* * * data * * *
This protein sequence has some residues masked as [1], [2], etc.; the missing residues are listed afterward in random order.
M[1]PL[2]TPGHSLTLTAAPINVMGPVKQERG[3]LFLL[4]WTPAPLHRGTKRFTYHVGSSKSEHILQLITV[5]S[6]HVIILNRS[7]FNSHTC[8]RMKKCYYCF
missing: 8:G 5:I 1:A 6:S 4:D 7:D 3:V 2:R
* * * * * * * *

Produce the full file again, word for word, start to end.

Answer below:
This protein sequence has some residues masked as [1], [2], etc.; the missing residues are listed afterward in random order.
M[1]PL[2]TPGHSLTLTAAPINVMGPVKQERG[3]LFLL[4]WTPAPLHRGTKRFTYHVGSSKSEHILQLITV[5]S[6]HVIILNRS[7]FNSHTC[8]RMKKCYYCF
missing: 8:G 5:I 1:A 6:S 4:D 7:D 3:V 2:R